Sport is an effective industry in which to empirically test theories of personnel economics, primarily because the employer-employee relationship in sport is much more visible and transparent than in almost any other industry. This book examines personnel economics within the context of the professional sport industry. The chapters are organized around the core functional areas of personnel economics and cover all aspects of the employment relationship in sport – from recruiting and selection, to pay and performance, to work team design.
“Sport has the power to change the world.” Sports Economics Uncut expresses this insight from Nelson Mandela, exploring sports as a fascinating mirror of the world and a powerful agent of change. In it, Brian Goff covers subjects ranging from the ebb and flow of racial discrimination, to inequality, law enforcement, managers and risky decisions, club membership, and politics. Much more than merely a review or synthesis, this book extends existing perspectives and explores provocative questions such as: how systematic is racial bias in pro sports today? Is all racial segregation in sports due to racial bias? How much are college athletes really worth, and is league parity really optimal?
Edited by Plácido Rodríguez, Brad R. Humphreys and Robert Simmons
This unique book delves into a number of intriguing issues and addresses several pertinent questions including, should gambling markets be privatized? Is the ‘hot hand’ hypothesis real or a myth? Are the ‘many’ smarter than the ‘few’ in estimating betting odds? How are prices set in fixed odds betting markets? The book also explores the informational efficiency of betting markets and the prevalence of corruption and illegal betting in sports.
Edited by Richard Pomfret and John K. Wilson
From professional team sports to international events such as the Olympics and Tour de France, the modern sports industry continues to attract a large number of spectators and participants. This book, edited by Richard Pomfret and John K. Wilson analyzes the economic evolution of sports over the last 150 years, from a pastime activity to a big business enterprise. It begins at a time when entrepreneurs and players first started making money from professional sports leagues, through to the impact of radio and TV in the twentieth century, and onto the present day.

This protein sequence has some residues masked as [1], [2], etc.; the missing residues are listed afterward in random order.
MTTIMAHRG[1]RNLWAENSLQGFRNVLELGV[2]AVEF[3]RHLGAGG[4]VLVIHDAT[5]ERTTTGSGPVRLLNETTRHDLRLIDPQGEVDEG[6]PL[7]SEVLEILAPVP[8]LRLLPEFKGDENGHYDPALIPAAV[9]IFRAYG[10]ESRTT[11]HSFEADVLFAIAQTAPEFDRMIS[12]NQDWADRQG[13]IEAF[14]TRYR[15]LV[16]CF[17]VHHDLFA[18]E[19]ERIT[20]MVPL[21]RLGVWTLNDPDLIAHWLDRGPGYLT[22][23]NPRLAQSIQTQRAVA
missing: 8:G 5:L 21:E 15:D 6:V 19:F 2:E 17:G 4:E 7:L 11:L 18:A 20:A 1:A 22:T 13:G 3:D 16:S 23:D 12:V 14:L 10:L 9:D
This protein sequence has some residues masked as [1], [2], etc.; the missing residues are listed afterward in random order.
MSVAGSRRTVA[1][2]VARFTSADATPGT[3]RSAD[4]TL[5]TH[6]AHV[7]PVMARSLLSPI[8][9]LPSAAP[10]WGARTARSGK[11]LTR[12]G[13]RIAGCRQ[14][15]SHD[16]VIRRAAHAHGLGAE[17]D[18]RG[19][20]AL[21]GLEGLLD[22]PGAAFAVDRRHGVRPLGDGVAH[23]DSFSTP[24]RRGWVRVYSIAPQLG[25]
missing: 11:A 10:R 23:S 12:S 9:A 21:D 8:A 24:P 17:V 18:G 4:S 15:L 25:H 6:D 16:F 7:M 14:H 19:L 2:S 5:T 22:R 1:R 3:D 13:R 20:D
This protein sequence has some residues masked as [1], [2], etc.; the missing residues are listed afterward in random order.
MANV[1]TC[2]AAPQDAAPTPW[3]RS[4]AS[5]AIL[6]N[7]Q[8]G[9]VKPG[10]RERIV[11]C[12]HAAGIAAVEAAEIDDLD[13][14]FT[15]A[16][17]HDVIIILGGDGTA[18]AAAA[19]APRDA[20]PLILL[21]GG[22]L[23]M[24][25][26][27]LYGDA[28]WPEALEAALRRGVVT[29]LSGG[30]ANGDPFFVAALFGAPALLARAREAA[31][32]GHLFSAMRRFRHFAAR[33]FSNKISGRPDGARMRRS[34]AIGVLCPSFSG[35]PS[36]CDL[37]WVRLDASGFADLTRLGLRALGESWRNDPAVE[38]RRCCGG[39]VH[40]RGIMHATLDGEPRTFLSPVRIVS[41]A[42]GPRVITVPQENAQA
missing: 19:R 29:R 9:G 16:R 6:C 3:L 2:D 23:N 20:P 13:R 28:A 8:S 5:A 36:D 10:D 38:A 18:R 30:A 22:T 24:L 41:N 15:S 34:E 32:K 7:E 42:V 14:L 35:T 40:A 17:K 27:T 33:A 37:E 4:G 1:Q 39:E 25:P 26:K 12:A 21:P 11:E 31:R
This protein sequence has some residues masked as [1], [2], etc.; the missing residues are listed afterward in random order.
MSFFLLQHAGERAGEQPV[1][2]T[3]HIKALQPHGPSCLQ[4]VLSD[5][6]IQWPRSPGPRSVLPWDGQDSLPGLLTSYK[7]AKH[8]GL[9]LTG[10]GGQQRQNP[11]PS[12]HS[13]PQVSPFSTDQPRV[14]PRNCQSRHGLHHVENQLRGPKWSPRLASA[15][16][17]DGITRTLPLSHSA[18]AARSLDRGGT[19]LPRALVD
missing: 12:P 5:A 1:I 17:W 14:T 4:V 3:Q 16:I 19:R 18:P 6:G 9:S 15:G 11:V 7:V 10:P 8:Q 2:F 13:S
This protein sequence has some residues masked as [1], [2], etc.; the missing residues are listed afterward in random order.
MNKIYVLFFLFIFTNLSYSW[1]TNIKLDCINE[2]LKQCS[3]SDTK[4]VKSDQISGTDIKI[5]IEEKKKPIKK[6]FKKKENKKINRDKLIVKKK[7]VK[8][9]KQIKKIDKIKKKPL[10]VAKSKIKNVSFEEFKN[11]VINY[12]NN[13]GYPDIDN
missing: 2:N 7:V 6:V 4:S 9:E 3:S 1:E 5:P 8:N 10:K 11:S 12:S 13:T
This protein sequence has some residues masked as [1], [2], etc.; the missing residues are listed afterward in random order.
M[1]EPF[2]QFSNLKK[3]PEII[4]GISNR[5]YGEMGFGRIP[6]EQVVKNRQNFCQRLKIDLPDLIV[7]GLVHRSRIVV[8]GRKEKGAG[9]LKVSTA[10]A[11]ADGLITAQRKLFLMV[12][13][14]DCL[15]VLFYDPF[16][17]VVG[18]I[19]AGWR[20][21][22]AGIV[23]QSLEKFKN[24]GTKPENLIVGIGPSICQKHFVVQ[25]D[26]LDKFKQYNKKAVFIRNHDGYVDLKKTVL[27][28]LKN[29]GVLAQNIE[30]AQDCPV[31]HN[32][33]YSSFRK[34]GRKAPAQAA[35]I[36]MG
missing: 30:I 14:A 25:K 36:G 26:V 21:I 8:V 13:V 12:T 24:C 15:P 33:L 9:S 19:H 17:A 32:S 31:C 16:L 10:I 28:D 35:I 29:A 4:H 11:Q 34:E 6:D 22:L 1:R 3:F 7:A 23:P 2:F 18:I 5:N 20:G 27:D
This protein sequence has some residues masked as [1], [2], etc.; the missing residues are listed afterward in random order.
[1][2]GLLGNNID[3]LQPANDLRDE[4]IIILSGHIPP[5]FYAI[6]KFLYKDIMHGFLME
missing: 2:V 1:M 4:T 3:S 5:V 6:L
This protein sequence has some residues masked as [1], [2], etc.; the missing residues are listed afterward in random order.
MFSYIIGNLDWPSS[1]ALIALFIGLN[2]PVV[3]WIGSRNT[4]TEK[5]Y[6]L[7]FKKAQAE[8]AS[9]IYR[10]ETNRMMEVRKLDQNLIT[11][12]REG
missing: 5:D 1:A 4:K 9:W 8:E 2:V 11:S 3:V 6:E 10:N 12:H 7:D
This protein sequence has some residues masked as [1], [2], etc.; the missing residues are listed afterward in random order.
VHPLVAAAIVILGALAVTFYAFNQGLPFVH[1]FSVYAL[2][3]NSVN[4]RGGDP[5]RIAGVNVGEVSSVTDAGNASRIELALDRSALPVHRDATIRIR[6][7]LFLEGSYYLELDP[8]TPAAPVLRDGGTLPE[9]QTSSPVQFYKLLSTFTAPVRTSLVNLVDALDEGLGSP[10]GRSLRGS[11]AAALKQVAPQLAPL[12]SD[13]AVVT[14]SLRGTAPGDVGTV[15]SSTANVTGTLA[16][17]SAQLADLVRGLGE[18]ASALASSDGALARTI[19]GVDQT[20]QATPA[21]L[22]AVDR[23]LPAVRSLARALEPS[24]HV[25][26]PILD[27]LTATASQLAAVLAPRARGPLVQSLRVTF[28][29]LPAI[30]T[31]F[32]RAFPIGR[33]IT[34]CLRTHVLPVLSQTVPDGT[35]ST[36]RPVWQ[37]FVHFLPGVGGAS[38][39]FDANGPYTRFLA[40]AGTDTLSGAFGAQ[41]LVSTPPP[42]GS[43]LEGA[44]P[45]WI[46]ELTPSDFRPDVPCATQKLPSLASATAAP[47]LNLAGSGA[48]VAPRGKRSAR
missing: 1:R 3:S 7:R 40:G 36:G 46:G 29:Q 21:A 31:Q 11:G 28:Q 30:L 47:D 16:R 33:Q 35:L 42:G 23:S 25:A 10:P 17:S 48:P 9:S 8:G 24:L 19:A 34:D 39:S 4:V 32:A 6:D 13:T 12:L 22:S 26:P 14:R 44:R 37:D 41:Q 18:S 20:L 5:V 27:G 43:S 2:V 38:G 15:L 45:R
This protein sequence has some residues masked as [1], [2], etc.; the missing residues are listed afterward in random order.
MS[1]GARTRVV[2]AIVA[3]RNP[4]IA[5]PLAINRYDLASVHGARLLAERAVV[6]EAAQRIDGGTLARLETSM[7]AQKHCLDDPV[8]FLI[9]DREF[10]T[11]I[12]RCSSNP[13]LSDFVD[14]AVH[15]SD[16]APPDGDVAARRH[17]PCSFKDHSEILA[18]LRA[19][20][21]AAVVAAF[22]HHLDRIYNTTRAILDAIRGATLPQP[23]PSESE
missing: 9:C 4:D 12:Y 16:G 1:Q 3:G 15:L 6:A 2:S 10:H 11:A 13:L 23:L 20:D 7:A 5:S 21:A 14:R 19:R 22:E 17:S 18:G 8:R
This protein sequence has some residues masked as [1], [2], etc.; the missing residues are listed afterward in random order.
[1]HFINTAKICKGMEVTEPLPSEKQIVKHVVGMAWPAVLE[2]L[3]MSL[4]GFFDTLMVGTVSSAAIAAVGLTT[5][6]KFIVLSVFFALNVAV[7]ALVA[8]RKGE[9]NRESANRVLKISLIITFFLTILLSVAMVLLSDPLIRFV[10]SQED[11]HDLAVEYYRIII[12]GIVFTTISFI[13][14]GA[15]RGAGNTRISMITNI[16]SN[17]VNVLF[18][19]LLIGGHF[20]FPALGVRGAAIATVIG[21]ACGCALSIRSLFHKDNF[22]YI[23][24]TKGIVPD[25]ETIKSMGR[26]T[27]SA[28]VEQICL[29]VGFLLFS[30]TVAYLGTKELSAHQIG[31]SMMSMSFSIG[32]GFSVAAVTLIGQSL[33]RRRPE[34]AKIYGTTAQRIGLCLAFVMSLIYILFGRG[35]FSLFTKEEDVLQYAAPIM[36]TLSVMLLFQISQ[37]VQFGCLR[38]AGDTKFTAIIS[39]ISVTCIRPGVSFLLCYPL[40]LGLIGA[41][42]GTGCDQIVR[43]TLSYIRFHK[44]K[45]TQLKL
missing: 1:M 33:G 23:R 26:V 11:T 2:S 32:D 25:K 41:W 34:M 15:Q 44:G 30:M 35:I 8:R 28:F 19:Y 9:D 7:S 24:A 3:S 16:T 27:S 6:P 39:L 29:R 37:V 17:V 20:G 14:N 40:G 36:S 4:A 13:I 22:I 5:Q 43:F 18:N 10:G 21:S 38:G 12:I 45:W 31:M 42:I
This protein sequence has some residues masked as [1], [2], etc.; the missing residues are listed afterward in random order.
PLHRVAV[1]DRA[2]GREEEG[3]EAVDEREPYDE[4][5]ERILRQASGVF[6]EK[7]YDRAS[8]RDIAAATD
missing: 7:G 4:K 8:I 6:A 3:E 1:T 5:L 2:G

Edited by Michael Barry, James Skinner and Terry Engelberg
Employment relations, much discussed in other industries, has often been neglected in professional sports despite its unique characteristics. The book aims to explore in detail the unique nature of the employment relationship in professional sports and the sport industry.
Competitive Imbalance and Budget Constraints
For decades, sports economics has been set within the framework of equilibrium economics, in particular when modelling team sport leagues. Based on a conviction that this does not reflect real life, this book addresses a gap in the literature and opens up a new research area by applying concepts drawn from disequilibrium economics. It is divided into two parts, the first of which focuses on economic disequilibrium in sports markets and competitive imbalance in sporting contests. The second part concentrates on soft budget constraints and their consequences for club governance and management.
Edited by Plácido Rodríguez, Stefan Késenne and Ruud Koning
The essence of any sports contest is competition. The very unpredictability of a sporting outcome distinguishes it from, say, an opera performance. This volume presents a state of the art overview of the economics of competitive sport along two main themes. In the first part, the discussion centers on the organization of sports and competition. The second part deals with the competitive balance, rewards and outcomes of the actual contests.
Edited by John Goddard and Peter Sloane
In this comprehensive Handbook, John Goddard and Peter Sloane present a collection of analytical contributions by internationally regarded scholars in the field, which extensively examine the many economic challenges facing the world's most popular team sport.
International and Australian Experiences
John K. Wilson and Richard Pomfret
Public Policy and Professional Sportsis a comprehensive analysis of public policy aspects of the economics of professional sports, supported by in-depth international case studies. It covers regulation and competition in the sports industry and its labour markets, public spending on stadiums and mega-events, and governance issues including unethical behaviour (corruption, doping, etc). The innovative feature of the work is the combination of economic analysis and well-known international examples with detailed case studies of public policy as it relates to sport in Australia. Australiais an excellent case study due to the high profile of sport in the national psyche and the range of popular professional sports.
Edited by Plácido Rodríguez, Stefan Késenne and Jaume García
The study of sport in the economy presents a rich arena for the application of sharply focused microeconomics, macroeconomics and econometrics to both team and individual outcomes. This unique book offers a survey of recent research that follows the tradition of empirical and theoretical analysis of sport economics and econometrics.